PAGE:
Alonzo Church and Alan Turing imagined programming languages and computing machines, and studied their limitations, in the 1930s; computers started appearing in the 1940s; but it took until the 1960s for computer science to become its own discipline, and to provide a common place for the logicians, combinatorialists, electrical engineers, operations researchers, and others, who had been studying the uses and limitations of computers. That was a time when giants were roaming the Earth, and when results that we now see as timeless classics were discovered.
Don Knuth is one of the most revered of the great researchers of that time. A sort of pop-culture icon to a certain geek set (see for example these two xkcd comics here and here, and this story). Beyond his monumental accomplishments, his eccentricities, and humor are the stuff of legends. (Like, say, the fact that he does not use email, or how he optmized the layout of his kitchen.)
As a member of a community whose life is punctuated by twice-yearly conferences, what I find most inspiring about Knuth is his dedication to perfection, whatever time it might take to achieve it.
As the well known story goes, more than forty years ago Knuth was asked to write a book about compilers. As initial drafts started to run into the thousands of pages, it was decided the “book” would become a seven-volume series, The Art of Computer Programming, the first three of which appeared between 1968 and 1973. An unparalleled in-depth treatment of algorithms and data structures, the books defined the field of analysis of algorithms.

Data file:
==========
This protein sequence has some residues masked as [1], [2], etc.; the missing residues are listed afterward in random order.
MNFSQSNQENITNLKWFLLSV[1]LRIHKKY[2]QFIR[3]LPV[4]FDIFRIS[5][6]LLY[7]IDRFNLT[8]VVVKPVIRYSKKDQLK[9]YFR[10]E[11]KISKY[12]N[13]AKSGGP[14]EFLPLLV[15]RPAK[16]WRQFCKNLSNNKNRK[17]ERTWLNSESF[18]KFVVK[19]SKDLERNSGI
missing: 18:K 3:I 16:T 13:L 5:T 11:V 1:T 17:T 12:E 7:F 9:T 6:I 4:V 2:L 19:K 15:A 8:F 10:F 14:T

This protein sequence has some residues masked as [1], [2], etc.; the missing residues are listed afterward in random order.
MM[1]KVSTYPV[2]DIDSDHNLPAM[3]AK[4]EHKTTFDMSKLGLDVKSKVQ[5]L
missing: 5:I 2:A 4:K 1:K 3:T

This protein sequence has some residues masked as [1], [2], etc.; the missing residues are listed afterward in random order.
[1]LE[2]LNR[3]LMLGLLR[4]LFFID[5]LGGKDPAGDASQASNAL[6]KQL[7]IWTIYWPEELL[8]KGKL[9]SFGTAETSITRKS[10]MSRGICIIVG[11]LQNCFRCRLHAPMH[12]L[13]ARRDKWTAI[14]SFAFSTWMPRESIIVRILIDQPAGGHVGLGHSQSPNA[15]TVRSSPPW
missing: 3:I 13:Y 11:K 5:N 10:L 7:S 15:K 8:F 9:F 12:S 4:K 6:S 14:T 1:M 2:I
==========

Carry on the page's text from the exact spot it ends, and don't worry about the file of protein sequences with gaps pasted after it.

At this point Knuth became frustrated with the quality of electronic typesetting systems, and decided he had to take matters in his own hands. In 1977 he started working on what would become TeX and METAFONT, a development that was completed only in 1989. Starting from scratch, he created a complete document preparation system (TeX) which became the universal standard for writing documents with mathematical content, along the way devising new algorithms for formatting paragraphs of texts. To generate the fonts to go with it, he created METAFONT, which is a system that converts a geometric description of a character into a bit-map representation usable by TeX. (New algorithmic work arose from METAFONT too.) And since he was not satisfied with the existing tools available to write a large program involving several non-trivial algorithms, he came up with the notion of “literate programming” and wrote an environment to support it. It is really too bad that he was satisfied enough with the operating system he was using.
One now takes TeX for granted, but try to imagine a world without it. One shudders at the thought. We would probably be writing scientific articles in Word, and I would have probably spent the last month reading STOC submissions written in Comic Sans.
Knuth has made mathematical exposition his life work. We may never see again a work of the breadth, ambition, and success of The Art of Computer Programming, but as theoretical computer science broadens and deepens, it is vital that each generation cherishes the work of accumulating, elaborating, systematizing and synthesizing knowledge, so that we may preserve the unity of our field.
Don Knuth turns 70 tomorrow. I would send him my best wishes by email, but that wouldn’t work…
[This post is part of a “blogfest” conceived and coordinated by Jeff Shallit, with posts by Jeff, Scott Aaronson, Mark Chu-Carroll, David Eppstein, Bill Gasarch, Suresh Venkatasubramanian, and Doron Zeilberger.]